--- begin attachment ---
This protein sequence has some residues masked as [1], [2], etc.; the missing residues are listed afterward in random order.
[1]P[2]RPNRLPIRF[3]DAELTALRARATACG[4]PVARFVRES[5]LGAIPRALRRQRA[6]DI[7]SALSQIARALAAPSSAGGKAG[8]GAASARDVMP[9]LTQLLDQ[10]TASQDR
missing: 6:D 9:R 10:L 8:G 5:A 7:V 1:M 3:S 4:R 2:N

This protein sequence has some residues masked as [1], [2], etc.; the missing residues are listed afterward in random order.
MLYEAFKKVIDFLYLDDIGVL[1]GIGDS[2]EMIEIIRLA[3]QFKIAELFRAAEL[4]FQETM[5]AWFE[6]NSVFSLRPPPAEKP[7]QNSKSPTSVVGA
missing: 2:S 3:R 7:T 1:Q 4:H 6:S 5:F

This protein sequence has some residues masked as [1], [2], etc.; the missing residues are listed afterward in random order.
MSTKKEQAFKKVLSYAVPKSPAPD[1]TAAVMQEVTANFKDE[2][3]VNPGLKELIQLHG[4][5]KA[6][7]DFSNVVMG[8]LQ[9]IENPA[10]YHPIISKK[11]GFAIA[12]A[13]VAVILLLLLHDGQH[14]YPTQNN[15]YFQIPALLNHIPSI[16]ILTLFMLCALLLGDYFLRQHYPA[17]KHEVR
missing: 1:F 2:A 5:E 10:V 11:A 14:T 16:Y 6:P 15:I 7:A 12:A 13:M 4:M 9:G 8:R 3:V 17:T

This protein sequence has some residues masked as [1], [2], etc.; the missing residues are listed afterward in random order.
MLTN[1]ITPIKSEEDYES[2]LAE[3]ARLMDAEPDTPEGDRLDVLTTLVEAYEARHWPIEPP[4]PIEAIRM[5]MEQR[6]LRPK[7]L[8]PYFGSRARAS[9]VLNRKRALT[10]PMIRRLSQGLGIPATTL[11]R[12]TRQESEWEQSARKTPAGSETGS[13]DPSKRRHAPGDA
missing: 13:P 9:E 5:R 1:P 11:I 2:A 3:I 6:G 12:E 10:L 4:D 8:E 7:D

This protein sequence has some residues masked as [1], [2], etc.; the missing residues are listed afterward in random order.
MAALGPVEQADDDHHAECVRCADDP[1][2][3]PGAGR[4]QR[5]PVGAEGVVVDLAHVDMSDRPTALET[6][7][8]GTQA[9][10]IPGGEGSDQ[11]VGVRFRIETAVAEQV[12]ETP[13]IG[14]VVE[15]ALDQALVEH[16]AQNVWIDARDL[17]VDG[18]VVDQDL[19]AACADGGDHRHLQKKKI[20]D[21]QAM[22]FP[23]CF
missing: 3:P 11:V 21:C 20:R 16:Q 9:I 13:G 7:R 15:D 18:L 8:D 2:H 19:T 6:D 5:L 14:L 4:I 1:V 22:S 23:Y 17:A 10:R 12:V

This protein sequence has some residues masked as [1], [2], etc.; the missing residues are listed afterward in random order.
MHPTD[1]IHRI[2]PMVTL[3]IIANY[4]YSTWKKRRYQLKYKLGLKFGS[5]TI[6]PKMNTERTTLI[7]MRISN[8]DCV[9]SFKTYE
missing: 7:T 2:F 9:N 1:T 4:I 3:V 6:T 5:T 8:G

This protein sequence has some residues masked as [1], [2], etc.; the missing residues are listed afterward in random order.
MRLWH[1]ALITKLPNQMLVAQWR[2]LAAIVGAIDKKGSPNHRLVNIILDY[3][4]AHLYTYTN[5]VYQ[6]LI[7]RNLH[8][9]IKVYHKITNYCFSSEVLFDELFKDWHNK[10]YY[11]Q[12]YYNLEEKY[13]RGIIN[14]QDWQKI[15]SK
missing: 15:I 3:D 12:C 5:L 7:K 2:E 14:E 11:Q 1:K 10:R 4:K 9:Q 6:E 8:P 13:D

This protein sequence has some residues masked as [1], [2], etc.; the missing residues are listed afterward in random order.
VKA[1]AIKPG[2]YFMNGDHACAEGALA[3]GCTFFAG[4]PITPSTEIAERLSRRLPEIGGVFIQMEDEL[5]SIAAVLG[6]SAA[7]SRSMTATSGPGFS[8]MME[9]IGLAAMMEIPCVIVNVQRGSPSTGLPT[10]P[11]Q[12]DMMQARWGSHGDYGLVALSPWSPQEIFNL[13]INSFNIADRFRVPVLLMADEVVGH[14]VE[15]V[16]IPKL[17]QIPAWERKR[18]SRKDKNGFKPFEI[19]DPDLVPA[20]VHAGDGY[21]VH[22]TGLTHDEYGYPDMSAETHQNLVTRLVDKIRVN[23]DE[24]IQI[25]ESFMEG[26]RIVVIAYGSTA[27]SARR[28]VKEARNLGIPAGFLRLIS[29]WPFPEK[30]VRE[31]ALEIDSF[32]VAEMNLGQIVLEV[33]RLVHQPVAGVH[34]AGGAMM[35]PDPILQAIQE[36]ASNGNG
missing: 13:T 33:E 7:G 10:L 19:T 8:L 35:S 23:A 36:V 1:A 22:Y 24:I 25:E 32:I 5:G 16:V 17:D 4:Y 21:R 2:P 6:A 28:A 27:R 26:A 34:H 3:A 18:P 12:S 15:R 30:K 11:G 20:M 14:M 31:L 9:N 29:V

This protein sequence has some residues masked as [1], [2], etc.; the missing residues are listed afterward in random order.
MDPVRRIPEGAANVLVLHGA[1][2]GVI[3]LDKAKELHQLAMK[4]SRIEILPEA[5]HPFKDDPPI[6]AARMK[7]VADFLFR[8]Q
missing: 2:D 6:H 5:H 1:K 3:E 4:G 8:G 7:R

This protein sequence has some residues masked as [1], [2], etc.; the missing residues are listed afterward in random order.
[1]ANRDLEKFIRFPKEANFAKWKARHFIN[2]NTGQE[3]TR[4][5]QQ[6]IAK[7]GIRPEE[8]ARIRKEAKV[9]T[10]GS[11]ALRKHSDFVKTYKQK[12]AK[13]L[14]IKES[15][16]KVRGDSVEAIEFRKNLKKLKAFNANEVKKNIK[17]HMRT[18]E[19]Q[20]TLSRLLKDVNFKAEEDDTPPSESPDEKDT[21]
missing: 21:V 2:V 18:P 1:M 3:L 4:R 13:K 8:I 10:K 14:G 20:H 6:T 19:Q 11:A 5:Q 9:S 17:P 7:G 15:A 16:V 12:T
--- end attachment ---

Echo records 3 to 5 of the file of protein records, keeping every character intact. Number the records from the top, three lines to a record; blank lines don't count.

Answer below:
This protein sequence has some residues masked as [1], [2], etc.; the missing residues are listed afterward in random order.
MSTKKEQAFKKVLSYAVPKSPAPD[1]TAAVMQEVTANFKDE[2][3]VNPGLKELIQLHG[4][5]KA[6][7]DFSNVVMG[8]LQ[9]IENPA[10]YHPIISKK[11]GFAIA[12]A[13]VAVILLLLLHDGQH[14]YPTQNN[15]YFQIPALLNHIPSI[16]ILTLFMLCALLLGDYFLRQHYPA[17]KHEVR
missing: 1:F 2:A 5:E 10:V 11:A 14:T 16:Y 6:P 15:I 7:A 12:A 13:M 4:M 9:G 8:R 3:V 17:T

This protein sequence has some residues masked as [1], [2], etc.; the missing residues are listed afterward in random order.
MLTN[1]ITPIKSEEDYES[2]LAE[3]ARLMDAEPDTPEGDRLDVLTTLVEAYEARHWPIEPP[4]PIEAIRM[5]MEQR[6]LRPK[7]L[8]PYFGSRARAS[9]VLNRKRALT[10]PMIRRLSQGLGIPATTL[11]R[12]TRQESEWEQSARKTPAGSETGS[13]DPSKRRHAPGDA
missing: 13:P 9:E 5:R 1:P 11:I 2:A 3:I 6:G 12:E 10:L 4:D 8:E 7:D

This protein sequence has some residues masked as [1], [2], etc.; the missing residues are listed afterward in random order.
MAALGPVEQADDDHHAECVRCADDP[1][2][3]PGAGR[4]QR[5]PVGAEGVVVDLAHVDMSDRPTALET[6][7][8]GTQA[9][10]IPGGEGSDQ[11]VGVRFRIETAVAEQV[12]ETP[13]IG[14]VVE[15]ALDQALVEH[16]AQNVWIDARDL[17]VDG[18]VVDQDL[19]AACADGGDHRHLQKKKI[20]D[21]QAM[22]FP[23]CF
missing: 3:P 11:V 21:C 20:R 16:Q 9:I 13:G 7:R 15:D 18:L 8:D 2:H 19:T 6:D 5:L 14:L 4:I 1:V 22:S 23:Y 17:A 10:R 12:V